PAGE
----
The 2019 Annual Meetings of the African Development Bank Group will be held from 11-14 June 2019, in Malabo, Republic of Equatorial Guinea. Find out more
Africa will have 760 million urban residents in 2030 and the figure is expected to multiply to 1.2 billion by 2050.
If this population explosion is not matched with growth of megacities across the continent, urbanization is certainly set to suffocate infrastructure, as well as usher in challenges like inadequacy of clean water, sanitation, electricity, public transport and healthcare.
During the Annual Meetings of the Africa Development Bank (AfDB) in Kigali, Rwanda, experts on urbanization shared ideas and solutions to the persistent problems facing Africa’s emerging cities.
On Friday, May 23, in a session titled “Africa’s Cities of the Future”, the Director of Development Research at AfDB, Steve Kayizzi-Mugerwa, said that African governments must put urbanization and its challenges squarely on their development agenda.
“Planned urbanization can improve living conditions for the majority, help in the expansion of the middle class, and create conditions for economic transformation. However, many African cities have developed haphazardly, resulting in the decline of public services, in slum proliferation, and increases in poverty,” said Kayizzi-Mugerwa, who co-authored the book “Urbanization and Socio-Economic Development in Africa – Challenges and Opportunities”, which was launched during the session.
“With careful policies and planning, the situation can be changed. If the recent natural resource-led economic boom that we have seen in many African countries is used for structural reforms and urban renewal, African cities could become centres of economic opportunity.”
Sir Paul Collier, the Director of African Economies at the University of Oxford, UK, added that in spite of reform attempts across Africa, many governments have failed to create enabling environments, with adequate infrastructure and institutions to sustain markets that support economic growth.
“Urbanization challenges provide an overview of what has been done so far by governments and their development partners. The work done so far is simply not enough. It is sad that many African cities still thrive on activities characterized on low productivity from the informal sector – thus, many urban dwellers are poorer than countryside dwellers,” said Collier, who has published several books, including the development classic, “The Bottom Billion: Why the Poorest Countries are failing and what can be done about it”, and “Wars, Guns and Votes: Democracy in Dangerous Places”.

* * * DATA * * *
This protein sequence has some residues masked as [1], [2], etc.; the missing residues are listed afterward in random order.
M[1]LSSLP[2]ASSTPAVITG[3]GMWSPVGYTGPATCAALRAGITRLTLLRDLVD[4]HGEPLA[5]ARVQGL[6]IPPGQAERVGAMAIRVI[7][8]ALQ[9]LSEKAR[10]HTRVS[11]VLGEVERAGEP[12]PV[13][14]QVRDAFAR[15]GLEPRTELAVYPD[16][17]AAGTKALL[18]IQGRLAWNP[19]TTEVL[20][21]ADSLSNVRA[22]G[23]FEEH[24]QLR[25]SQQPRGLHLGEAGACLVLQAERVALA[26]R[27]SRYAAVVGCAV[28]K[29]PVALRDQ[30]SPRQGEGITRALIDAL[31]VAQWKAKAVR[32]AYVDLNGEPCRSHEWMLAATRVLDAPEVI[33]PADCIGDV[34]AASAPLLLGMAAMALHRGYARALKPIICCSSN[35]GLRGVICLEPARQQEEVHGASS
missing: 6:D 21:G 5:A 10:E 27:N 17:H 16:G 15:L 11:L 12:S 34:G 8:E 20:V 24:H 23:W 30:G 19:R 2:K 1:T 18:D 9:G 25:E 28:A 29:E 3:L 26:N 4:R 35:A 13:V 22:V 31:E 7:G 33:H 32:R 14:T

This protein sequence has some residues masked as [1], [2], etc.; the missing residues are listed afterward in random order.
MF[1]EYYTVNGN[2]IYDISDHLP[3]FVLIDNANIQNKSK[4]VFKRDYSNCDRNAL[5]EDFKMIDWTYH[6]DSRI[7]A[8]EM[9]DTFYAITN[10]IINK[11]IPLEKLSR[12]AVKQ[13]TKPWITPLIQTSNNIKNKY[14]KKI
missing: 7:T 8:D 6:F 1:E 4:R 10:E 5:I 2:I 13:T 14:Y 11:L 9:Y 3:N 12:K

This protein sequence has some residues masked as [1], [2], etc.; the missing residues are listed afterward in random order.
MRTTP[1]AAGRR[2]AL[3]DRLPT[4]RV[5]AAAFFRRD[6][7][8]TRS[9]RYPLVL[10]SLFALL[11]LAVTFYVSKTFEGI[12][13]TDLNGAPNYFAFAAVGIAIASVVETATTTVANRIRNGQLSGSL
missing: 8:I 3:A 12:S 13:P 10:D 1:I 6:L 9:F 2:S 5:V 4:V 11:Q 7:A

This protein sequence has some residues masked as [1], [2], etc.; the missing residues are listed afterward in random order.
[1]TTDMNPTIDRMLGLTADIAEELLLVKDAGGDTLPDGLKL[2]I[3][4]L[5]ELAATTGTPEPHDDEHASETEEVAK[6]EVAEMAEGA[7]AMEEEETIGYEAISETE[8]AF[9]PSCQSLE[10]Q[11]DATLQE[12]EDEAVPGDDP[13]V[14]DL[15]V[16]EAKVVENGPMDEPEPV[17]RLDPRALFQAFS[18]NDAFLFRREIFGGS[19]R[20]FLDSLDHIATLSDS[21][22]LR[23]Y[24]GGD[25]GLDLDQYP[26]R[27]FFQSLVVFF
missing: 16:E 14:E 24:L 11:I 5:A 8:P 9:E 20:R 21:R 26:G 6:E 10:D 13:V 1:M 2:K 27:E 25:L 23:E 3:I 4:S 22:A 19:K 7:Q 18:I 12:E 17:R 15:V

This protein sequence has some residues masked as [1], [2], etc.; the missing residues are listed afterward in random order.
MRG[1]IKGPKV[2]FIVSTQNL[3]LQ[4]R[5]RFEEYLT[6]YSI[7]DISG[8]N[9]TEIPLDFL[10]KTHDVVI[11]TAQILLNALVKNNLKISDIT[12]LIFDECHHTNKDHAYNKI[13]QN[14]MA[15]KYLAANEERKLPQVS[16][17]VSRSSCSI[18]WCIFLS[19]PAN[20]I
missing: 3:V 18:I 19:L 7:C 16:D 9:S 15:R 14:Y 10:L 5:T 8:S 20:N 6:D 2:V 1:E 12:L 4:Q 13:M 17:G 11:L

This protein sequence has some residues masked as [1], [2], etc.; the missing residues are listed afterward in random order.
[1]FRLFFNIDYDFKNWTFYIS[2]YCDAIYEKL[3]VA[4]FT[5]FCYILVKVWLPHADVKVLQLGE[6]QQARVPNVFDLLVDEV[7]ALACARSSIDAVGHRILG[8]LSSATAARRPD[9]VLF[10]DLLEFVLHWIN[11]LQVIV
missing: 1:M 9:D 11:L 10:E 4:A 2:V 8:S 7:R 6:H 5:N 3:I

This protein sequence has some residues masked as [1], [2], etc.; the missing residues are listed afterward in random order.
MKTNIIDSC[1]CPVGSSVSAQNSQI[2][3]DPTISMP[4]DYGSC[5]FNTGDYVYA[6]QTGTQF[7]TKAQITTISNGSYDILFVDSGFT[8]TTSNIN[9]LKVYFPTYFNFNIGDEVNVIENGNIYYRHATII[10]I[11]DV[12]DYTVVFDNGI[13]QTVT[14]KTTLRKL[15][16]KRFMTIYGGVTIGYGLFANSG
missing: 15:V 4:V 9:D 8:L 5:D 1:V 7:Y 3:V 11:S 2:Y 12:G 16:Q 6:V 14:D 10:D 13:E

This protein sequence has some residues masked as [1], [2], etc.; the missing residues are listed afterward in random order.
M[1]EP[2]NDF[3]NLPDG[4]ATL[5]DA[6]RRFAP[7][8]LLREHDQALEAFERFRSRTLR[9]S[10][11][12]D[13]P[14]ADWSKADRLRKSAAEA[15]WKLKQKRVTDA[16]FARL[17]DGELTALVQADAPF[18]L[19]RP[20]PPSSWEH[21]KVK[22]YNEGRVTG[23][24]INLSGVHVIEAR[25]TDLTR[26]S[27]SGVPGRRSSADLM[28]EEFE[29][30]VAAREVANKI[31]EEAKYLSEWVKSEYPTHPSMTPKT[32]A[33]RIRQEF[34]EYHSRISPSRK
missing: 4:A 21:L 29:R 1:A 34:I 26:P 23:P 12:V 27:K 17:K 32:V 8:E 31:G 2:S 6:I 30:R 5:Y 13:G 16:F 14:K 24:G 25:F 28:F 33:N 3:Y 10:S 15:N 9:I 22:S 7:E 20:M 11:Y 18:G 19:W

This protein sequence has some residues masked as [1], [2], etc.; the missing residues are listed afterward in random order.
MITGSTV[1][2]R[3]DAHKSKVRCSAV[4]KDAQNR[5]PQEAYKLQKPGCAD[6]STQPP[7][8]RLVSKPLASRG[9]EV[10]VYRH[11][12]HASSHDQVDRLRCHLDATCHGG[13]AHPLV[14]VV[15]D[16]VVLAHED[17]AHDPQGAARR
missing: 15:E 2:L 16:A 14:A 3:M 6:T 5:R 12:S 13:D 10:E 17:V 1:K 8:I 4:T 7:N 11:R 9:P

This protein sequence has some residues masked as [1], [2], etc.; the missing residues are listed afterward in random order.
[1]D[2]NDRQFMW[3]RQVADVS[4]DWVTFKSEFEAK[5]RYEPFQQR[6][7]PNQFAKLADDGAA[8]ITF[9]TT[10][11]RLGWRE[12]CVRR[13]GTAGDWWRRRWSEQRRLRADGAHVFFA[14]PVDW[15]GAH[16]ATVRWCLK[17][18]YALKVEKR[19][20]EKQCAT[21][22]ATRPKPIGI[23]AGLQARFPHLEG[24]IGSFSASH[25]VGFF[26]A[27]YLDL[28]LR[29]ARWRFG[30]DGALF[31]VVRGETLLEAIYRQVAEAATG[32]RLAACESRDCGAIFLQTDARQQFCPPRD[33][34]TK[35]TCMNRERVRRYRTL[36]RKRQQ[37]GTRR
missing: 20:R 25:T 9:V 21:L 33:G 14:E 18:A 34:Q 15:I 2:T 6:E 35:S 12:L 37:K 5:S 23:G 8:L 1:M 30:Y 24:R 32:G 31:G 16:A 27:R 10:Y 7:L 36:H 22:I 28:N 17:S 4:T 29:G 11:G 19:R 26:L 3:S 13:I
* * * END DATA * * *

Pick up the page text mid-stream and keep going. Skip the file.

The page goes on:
Much as urbanization is important, Ivan Turok from Human Sciences Research Council (HSRC) warned that development must always take into account environmental concerns that sustain the future of development.
“The challenge now is for African policymakers to ensure that urban development is orderly and that the process is inclusive and emphasizes ‘green growth’ through the protection of the environment,” Turok said.
Urban growth rates in Africa are among the highest in the world, averaging about 7% annually, while some cities have growth rates exceeding 10%.
Associated to urbanization in Africa has been an influx in urban unemployment which exceeds 10% of the labour force in cities – and largely consists of the youth.
The high population growth rates in Africa are largely due to rural-urban migration, which accounts for over half of the growth of most cities on the continent.